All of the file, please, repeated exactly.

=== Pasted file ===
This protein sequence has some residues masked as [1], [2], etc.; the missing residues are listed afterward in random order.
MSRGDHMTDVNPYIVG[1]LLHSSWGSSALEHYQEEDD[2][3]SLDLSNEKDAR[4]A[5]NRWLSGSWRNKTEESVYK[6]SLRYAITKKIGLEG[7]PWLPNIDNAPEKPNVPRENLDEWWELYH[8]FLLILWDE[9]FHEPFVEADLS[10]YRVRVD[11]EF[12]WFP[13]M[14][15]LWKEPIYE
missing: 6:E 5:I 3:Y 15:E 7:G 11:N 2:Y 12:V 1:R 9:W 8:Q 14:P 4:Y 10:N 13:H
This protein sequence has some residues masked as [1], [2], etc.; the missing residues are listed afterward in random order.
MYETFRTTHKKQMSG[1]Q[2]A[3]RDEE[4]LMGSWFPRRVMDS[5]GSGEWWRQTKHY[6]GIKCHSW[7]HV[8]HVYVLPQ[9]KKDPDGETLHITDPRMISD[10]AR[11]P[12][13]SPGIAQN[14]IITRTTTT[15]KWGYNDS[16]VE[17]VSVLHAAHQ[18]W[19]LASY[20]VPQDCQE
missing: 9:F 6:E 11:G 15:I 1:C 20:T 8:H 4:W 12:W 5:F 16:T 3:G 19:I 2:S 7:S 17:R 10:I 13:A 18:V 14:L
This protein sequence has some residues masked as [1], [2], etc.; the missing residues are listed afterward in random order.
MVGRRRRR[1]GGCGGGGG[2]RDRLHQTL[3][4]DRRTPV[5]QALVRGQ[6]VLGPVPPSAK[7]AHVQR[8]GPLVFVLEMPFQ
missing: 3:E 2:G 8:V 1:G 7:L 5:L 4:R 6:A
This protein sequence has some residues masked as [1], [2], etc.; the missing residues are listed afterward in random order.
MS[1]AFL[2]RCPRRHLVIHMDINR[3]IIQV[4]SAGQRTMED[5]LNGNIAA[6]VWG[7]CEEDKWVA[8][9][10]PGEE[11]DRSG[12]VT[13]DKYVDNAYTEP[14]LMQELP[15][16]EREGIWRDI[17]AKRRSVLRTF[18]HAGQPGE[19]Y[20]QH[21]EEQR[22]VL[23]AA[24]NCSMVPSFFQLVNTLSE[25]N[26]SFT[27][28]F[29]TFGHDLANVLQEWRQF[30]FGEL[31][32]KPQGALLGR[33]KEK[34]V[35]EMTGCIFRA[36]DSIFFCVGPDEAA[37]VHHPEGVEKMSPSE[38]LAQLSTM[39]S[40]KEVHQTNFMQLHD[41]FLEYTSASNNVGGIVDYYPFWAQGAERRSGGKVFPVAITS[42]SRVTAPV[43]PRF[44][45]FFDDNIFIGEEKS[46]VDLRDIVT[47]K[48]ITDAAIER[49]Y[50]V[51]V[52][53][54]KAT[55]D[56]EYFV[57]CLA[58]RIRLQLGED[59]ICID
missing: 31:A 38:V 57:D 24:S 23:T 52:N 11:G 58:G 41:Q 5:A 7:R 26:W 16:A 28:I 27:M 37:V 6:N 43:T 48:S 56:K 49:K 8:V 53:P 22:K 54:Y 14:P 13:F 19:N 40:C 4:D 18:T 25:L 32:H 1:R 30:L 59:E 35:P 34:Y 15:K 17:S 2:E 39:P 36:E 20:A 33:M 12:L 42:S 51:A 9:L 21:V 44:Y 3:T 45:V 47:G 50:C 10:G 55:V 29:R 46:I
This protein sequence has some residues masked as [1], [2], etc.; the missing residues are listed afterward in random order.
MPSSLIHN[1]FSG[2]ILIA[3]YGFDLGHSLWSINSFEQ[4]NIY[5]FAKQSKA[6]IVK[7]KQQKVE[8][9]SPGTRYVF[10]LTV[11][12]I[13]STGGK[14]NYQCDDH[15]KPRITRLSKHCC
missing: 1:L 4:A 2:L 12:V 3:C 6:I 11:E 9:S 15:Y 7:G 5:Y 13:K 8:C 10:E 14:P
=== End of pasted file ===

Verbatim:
This protein sequence has some residues masked as [1], [2], etc.; the missing residues are listed afterward in random order.
MSRGDHMTDVNPYIVG[1]LLHSSWGSSALEHYQEEDD[2][3]SLDLSNEKDAR[4]A[5]NRWLSGSWRNKTEESVYK[6]SLRYAITKKIGLEG[7]PWLPNIDNAPEKPNVPRENLDEWWELYH[8]FLLILWDE[9]FHEPFVEADLS[10]YRVRVD[11]EF[12]WFP[13]M[14][15]LWKEPIYE
missing: 6:E 5:I 3:Y 15:E 7:G 11:N 2:Y 12:V 1:R 9:W 8:Q 14:P 4:Y 10:N 13:H
This protein sequence has some residues masked as [1], [2], etc.; the missing residues are listed afterward in random order.
MYETFRTTHKKQMSG[1]Q[2]A[3]RDEE[4]LMGSWFPRRVMDS[5]GSGEWWRQTKHY[6]GIKCHSW[7]HV[8]HVYVLPQ[9]KKDPDGETLHITDPRMISD[10]AR[11]P[12][13]SPGIAQN[14]IITRTTTT[15]KWGYNDS[16]VE[17]VSVLHAAHQ[18]W[19]LASY[20]VPQDCQE
missing: 9:F 6:E 11:G 15:I 1:C 20:T 8:H 4:W 12:W 5:F 16:T 3:G 19:I 2:S 7:S 17:R 10:I 13:A 18:V 14:L
This protein sequence has some residues masked as [1], [2], etc.; the missing residues are listed afterward in random order.
MVGRRRRR[1]GGCGGGGG[2]RDRLHQTL[3][4]DRRTPV[5]QALVRGQ[6]VLGPVPPSAK[7]AHVQR[8]GPLVFVLEMPFQ
missing: 3:E 2:G 8:V 1:G 7:L 5:L 4:R 6:A
This protein sequence has some residues masked as [1], [2], etc.; the missing residues are listed afterward in random order.
MS[1]AFL[2]RCPRRHLVIHMDINR[3]IIQV[4]SAGQRTMED[5]LNGNIAA[6]VWG[7]CEEDKWVA[8][9][10]PGEE[11]DRSG[12]VT[13]DKYVDNAYTEP[14]LMQELP[15][16]EREGIWRDI[17]AKRRSVLRTF[18]HAGQPGE[19]Y[20]QH[21]EEQR[22]VL[23]AA[24]NCSMVPSFFQLVNTLSE[25]N[26]SFT[27][28]F[29]TFGHDLANVLQEWRQF[30]FGEL[31][32]KPQGALLGR[33]KEK[34]V[35]EMTGCIFRA[36]DSIFFCVGPDEAA[37]VHHPEGVEKMSPSE[38]LAQLSTM[39]S[40]KEVHQTNFMQLHD[41]FLEYTSASNNVGGIVDYYPFWAQGAERRSGGKVFPVAITS[42]SRVTAPV[43]PRF[44][45]FFDDNIFIGEEKS[46]VDLRDIVT[47]K[48]ITDAAIER[49]Y[50]V[51]V[52][53][54]KAT[55]D[56]EYFV[57]CLA[58]RIRLQLGED[59]ICID
missing: 31:A 38:V 57:D 24:S 23:T 52:N 11:G 58:G 41:Q 5:A 7:R 26:W 16:A 28:I 27:M 37:V 6:N 43:T 48:S 56:K 49:K 8:V 53:P 22:K 54:Y 14:P 13:F 19:N 40:C 4:D 18:T 25:L 32:H 1:R 30:L 59:E 35:P 34:Y 15:K 17:S 2:E 39:P 36:E 20:A 33:M 12:L 42:S 51:A 9:L 21:V 44:Y 3:T 45:V 47:G 50:C 10:G 55:V 29:R 46:I
This protein sequence has some residues masked as [1], [2], etc.; the missing residues are listed afterward in random order.
MPSSLIHN[1]FSG[2]ILIA[3]YGFDLGHSLWSINSFEQ[4]NIY[5]FAKQSKA[6]IVK[7]KQQKVE[8][9]SPGTRYVF[10]LTV[11][12]I[13]STGGK[14]NYQCDDH[15]KPRITRLSKHCC
missing: 1:L 4:A 2:L 12:V 3:C 6:I 11:E 9:S 15:Y 7:G 5:Y 13:K 8:C 10:E 14:P